Men should be allowed to show emotions

Miguel Cambray, Entertainment Editor

Imagine a boy named John. John wakes up this morning as an off day. He is not feeling well, he has a headache, and he is a little irritated. On the way to school John’s car is acting up again, and he barely makes it to class literally right before the bell rings. For the first period of school he receives a test that he failed from yesterday, and the darkness that looms over him grows.
The day sluggishly goes by and by the end of the day it’s pitch black darkness around John. He had a horrible day. His mind is clouded with darkness; the stress is overwhelming like a paddle boat in a tsunami. He stares at the wall for a good five seconds, his eyes growing hot. He wants to tell someone how he’s feeling, yet something is restraining him.
He’s scared. Scared that his masculinity will be compromised because he told his feelings to someone. He is scared that he will be viewed as less than a man because a man “never cries,” and he needs to “be a man.”
This is the struggle that some men go through. In society there are social expectations, or stereotypes for both men and women: women are “always emotional” but men should never cry and “be a man”. But what does it exactly mean to be a man? We don’t believe it is internalizing emotions to the point where it causes negative outlash.
To be a man isn’t to be good at sports, aggressive, and have wealth. It’s to live life with love, to be strong, and to be successful in the eyes of oneself. The male suicide rate was 22.4 per 100,000 people according to the National Insitute of Mental Health. For women it’s 6 per 100,000 people. That is really almost 4 times the amount of the female suicide rate. There are about 329.5 million people in the US. This means about 73,208 men in the US took their own lives last year alone. It truly is tragic why anyone would take their own life, and stereotypes that don’t allow for expression of emotions certainly contributes to this statistic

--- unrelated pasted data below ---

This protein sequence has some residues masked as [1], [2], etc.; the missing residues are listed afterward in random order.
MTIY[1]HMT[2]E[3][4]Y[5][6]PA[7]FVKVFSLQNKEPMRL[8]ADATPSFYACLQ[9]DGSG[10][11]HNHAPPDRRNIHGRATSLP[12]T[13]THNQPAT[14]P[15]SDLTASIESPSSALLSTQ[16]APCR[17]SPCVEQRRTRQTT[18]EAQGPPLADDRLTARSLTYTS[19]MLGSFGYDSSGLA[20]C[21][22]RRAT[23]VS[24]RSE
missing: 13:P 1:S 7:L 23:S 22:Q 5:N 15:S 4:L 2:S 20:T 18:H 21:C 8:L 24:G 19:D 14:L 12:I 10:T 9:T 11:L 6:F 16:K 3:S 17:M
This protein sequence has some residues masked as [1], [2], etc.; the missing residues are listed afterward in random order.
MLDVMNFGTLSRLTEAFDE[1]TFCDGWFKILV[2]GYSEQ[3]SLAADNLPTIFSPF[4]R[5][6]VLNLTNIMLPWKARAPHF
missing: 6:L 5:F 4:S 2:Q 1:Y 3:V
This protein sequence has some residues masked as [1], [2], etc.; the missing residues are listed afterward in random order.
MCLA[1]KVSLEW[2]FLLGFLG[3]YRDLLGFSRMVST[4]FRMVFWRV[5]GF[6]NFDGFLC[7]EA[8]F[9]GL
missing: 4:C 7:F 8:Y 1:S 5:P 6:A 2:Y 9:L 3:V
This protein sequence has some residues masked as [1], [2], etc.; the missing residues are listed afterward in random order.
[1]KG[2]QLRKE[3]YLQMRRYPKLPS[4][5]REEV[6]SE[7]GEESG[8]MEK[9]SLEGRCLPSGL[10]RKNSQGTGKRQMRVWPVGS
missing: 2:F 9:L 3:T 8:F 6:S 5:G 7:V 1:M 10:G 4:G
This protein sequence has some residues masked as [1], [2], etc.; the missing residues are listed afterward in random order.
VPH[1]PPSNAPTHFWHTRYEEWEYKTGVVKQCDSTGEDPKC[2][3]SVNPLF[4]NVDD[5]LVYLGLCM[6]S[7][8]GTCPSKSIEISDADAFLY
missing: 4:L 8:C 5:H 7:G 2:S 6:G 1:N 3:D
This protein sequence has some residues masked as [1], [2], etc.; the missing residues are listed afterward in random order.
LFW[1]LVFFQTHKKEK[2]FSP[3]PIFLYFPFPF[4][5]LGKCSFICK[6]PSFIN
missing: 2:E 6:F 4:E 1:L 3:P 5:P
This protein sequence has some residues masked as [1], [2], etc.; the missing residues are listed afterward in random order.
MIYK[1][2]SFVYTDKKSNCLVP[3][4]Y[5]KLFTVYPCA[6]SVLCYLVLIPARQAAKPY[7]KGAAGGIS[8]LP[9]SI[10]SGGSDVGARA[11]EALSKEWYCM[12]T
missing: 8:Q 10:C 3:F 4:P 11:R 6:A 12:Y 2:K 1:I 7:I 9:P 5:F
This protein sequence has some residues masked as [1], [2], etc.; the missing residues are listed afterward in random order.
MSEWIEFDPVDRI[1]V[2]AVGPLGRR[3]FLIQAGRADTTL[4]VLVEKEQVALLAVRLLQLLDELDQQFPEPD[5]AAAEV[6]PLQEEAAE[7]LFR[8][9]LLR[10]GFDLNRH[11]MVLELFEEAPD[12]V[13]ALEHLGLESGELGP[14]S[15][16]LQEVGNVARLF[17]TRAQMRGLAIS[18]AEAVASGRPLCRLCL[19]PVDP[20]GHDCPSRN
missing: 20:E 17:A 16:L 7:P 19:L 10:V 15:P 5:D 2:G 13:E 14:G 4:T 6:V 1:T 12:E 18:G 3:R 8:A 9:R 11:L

It is important to provide comfort to anyone who is mentally struggling, even just a bad day. Talking and letting emotions out is so important, yet most men don’t do it. A person can only contain so much, until it eventually comes out.
Solving this concern does not require major change. It requires people’s environments to be accepting that mental health is an issue, even among men. Sometimes it’s good to ask the homies how they’re doing, and it’s good to tell them the emotions. It starts with us guys, accepting, loving, and keeping each other safe.